Issue 2 of Volume 15, 2015, the Australian and New Zealand Journal of Art (ANZJA), edited by Dr Jacqueline Millner (University of Sydney), Dr Georgina Cole (National Art School), and Dr Catriona Moore (University of Sydney), is themed around contemporary art and feminism. It presents a range of contemporary artistic and art historical adaptations of feminist agency, including:
- Elena Knox’s attempt to loosen the gendered strictures around the performance trope of the ‘professional hostess’, which imbues so many of our current interfaces with technology;
- Laura Castagnini’s close reading of Pipilotti Rist’s Pickelporno (1992), a work she argues offers that much-sought-after feminist aesthetic experience: the involvement of all the senses in the act of viewing;
- Anne Marsh’s focus on Eugenia Raskopoulos to consider the question: how can photo-media and screen art project ‘a feminine sensibility’?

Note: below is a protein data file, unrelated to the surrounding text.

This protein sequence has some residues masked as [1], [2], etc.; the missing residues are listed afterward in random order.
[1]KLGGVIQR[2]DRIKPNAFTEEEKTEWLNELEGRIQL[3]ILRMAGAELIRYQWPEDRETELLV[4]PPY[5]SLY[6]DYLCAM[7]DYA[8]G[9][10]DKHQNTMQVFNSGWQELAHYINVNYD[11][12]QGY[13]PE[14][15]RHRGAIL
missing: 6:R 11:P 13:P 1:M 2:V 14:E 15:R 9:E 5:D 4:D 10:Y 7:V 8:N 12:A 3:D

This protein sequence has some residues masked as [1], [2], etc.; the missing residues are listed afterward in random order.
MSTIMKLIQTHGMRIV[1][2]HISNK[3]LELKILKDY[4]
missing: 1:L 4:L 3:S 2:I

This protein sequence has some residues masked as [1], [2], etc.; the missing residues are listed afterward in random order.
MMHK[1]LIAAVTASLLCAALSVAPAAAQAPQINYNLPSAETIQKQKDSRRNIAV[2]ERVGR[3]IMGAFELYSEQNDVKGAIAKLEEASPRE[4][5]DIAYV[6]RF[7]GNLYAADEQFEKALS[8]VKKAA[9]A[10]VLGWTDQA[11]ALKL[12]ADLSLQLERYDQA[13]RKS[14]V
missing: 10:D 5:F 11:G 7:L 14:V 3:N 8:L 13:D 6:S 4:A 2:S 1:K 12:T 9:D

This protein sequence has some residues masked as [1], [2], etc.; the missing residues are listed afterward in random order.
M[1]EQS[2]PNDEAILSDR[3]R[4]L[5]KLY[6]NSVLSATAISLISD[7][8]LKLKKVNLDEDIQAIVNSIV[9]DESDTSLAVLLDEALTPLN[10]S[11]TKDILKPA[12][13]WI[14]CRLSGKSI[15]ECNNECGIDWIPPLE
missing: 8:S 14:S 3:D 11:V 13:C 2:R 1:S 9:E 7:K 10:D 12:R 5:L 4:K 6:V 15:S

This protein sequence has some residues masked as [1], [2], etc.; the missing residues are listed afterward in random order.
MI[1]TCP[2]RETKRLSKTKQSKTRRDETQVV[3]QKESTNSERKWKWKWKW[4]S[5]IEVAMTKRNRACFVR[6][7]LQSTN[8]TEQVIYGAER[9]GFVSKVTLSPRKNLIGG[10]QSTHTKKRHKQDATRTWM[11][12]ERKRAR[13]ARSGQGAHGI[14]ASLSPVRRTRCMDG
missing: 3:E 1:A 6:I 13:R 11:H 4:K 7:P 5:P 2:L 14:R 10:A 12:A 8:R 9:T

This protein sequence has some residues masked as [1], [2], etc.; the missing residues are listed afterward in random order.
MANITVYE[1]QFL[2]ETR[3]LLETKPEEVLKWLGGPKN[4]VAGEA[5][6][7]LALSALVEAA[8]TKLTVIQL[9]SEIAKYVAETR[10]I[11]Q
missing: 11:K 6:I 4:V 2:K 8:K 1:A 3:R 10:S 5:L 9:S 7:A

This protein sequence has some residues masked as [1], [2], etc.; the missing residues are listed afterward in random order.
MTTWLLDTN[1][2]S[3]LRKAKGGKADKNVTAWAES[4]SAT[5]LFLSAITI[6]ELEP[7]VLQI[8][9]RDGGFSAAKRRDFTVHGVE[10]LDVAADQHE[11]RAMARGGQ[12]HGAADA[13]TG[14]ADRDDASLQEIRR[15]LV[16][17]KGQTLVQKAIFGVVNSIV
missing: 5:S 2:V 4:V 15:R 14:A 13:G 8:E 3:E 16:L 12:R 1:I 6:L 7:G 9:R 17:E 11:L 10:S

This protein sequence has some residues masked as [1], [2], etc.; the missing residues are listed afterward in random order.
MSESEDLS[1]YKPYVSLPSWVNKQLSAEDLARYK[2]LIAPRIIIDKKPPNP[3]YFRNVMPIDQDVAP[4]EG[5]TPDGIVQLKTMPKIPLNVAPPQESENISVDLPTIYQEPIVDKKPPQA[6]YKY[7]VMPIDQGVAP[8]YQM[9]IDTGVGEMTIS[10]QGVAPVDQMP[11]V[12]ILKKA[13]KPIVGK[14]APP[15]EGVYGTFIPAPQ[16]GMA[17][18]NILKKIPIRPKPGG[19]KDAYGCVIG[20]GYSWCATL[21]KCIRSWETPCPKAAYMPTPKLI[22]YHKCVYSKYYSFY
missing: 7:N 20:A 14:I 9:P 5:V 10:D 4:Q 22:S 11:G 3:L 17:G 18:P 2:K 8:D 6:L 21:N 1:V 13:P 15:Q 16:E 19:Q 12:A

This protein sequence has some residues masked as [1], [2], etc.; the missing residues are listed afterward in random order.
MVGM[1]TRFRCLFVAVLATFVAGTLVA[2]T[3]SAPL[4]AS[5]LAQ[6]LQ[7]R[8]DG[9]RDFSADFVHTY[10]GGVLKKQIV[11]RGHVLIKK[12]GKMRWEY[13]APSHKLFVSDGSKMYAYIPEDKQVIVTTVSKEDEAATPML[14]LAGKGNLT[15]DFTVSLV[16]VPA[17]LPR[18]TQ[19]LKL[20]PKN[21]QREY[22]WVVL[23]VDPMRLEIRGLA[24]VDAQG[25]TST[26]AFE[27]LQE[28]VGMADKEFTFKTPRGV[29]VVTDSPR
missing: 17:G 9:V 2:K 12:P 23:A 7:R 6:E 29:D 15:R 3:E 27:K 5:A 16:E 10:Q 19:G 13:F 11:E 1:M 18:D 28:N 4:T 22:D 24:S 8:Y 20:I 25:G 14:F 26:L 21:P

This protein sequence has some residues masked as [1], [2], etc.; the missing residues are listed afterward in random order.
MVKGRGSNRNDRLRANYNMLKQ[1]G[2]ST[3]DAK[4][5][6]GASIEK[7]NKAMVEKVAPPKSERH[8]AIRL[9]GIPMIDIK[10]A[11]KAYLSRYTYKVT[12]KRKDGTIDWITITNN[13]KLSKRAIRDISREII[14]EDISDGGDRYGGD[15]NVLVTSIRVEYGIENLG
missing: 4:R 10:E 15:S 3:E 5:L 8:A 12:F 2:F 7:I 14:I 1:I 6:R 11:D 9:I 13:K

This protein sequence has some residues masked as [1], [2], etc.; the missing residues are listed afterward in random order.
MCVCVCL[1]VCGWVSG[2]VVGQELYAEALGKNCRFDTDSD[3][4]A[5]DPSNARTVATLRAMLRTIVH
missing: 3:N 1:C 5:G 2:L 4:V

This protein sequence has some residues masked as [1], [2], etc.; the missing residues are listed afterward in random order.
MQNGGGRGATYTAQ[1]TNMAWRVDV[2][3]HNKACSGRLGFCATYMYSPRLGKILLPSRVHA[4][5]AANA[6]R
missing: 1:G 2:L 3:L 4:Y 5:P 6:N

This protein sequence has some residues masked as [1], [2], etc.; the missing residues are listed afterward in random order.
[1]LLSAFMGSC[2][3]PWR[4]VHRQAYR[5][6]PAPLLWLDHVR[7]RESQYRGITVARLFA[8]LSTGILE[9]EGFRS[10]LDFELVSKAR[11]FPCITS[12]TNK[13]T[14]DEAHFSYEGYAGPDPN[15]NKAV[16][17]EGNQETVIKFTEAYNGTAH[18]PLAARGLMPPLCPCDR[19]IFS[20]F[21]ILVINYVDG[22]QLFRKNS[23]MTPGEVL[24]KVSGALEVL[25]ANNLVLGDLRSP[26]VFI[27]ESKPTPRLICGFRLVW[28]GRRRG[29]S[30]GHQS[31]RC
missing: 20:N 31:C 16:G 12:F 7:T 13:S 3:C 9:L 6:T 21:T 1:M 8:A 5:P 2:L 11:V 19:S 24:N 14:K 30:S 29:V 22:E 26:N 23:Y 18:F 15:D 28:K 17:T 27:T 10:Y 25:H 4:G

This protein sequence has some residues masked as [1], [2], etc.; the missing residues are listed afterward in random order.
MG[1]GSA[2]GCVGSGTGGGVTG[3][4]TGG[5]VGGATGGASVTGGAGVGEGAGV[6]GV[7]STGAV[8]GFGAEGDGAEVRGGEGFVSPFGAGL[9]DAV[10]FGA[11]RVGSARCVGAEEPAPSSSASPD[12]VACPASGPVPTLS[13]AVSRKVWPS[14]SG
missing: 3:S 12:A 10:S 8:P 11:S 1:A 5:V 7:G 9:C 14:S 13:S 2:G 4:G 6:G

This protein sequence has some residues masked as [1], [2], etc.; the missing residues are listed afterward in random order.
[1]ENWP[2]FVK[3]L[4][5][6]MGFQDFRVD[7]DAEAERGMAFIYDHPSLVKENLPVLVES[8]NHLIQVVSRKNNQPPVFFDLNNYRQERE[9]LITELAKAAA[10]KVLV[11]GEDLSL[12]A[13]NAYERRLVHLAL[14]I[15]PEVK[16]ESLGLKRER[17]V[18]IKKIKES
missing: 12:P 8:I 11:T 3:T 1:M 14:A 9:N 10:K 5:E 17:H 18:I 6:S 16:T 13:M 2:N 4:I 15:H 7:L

- Vicki Carruthers and Donna Roberts’ corrective historiography that acknowledges feminist methods in art that pre-date the 1970s;
- Yvonne Low’s tracking of the growth of feminist consciousness among a group of Indonesian painters; and
- Louise Mayhew’s survey of the recent rise of women-only collectives in Australian art.
This special issue grew out of the activities of the research cluster Contemporary Art and Feminism (CAF), co-convened by Jo Holder (Cross Arts Projects), Catriona Moore (Department of Art History and Film Studies) and Jacqueline Millner (Faculty of Visual Arts, Sydney College of the Arts).
In 2014, CAF held major national and international conferences on feminist pedagogy (‘Transgressive Teaching’, March) and curatorial approaches (‘Curating Feminism’, October), and convened a panel at the Art Association of Australia and New Zealand (AAANZ) conference.
In 2015, CAF has been presenting the Future Feminist Archive, comprising exhibitions, artist archival interventions, workshops, and symposia across major venues, including the Art Gallery of NSW and several regional galleries. CAF acknowledges the generous support of the Power Institute.